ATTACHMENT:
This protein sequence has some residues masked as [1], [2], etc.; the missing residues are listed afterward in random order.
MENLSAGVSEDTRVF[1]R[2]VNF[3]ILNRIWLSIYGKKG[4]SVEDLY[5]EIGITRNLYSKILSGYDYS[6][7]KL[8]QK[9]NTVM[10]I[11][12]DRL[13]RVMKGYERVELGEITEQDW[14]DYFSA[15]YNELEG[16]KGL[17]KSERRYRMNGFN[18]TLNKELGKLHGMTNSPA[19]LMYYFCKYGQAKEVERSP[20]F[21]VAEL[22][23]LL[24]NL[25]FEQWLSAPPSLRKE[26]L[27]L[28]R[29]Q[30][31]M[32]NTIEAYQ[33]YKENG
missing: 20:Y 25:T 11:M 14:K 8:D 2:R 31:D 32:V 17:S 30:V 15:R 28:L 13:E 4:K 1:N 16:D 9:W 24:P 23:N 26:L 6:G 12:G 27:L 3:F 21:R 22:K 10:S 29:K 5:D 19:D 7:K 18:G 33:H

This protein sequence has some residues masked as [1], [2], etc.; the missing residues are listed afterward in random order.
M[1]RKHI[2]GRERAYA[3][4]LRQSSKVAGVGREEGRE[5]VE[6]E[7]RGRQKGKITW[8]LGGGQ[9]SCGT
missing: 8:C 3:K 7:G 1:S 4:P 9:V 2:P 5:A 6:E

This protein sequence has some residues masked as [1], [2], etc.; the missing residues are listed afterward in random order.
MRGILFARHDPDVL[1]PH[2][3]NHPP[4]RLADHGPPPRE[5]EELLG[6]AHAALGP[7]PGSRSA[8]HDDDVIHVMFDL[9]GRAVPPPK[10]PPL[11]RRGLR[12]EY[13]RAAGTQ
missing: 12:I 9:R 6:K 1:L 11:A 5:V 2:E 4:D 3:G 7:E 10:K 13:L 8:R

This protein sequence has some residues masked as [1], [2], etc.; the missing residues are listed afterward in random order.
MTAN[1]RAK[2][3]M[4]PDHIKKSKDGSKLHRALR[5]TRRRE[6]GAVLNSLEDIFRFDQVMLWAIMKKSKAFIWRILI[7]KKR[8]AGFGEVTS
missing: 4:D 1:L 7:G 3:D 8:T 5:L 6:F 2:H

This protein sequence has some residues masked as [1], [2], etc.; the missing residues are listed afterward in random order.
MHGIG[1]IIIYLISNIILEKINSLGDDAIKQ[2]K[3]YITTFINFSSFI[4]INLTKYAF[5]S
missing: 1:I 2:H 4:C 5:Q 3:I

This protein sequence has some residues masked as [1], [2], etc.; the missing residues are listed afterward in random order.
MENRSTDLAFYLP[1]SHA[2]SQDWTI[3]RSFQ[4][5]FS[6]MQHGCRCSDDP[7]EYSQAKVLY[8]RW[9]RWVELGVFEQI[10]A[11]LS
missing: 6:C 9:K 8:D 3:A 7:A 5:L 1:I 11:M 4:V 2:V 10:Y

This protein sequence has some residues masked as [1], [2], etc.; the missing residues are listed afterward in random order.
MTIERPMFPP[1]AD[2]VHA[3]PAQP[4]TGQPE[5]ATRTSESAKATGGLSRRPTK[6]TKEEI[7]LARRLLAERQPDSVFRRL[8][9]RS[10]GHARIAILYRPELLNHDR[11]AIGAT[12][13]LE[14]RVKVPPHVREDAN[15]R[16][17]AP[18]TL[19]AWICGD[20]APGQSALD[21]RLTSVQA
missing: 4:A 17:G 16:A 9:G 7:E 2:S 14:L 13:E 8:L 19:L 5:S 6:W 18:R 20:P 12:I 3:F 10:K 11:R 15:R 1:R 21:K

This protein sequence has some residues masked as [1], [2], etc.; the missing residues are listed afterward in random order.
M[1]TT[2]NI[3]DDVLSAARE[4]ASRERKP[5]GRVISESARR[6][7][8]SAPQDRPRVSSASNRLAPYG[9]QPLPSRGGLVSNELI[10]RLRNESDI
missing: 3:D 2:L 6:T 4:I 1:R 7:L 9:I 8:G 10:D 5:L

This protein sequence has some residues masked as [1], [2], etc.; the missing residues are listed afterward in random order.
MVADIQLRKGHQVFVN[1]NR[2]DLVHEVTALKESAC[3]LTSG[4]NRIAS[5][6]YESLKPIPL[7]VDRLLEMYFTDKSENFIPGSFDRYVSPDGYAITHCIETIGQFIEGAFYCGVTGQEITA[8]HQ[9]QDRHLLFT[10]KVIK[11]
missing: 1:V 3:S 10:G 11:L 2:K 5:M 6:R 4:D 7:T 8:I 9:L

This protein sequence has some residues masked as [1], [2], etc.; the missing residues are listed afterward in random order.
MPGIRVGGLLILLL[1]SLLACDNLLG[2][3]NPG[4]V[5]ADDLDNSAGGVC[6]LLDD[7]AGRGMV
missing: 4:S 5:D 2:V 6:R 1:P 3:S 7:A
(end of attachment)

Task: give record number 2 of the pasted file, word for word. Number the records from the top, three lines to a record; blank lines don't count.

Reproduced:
This protein sequence has some residues masked as [1], [2], etc.; the missing residues are listed afterward in random order.
M[1]RKHI[2]GRERAYA[3][4]LRQSSKVAGVGREEGRE[5]VE[6]E[7]RGRQKGKITW[8]LGGGQ[9]SCGT
missing: 8:C 3:K 7:G 1:S 4:P 9:V 2:P 5:A 6:E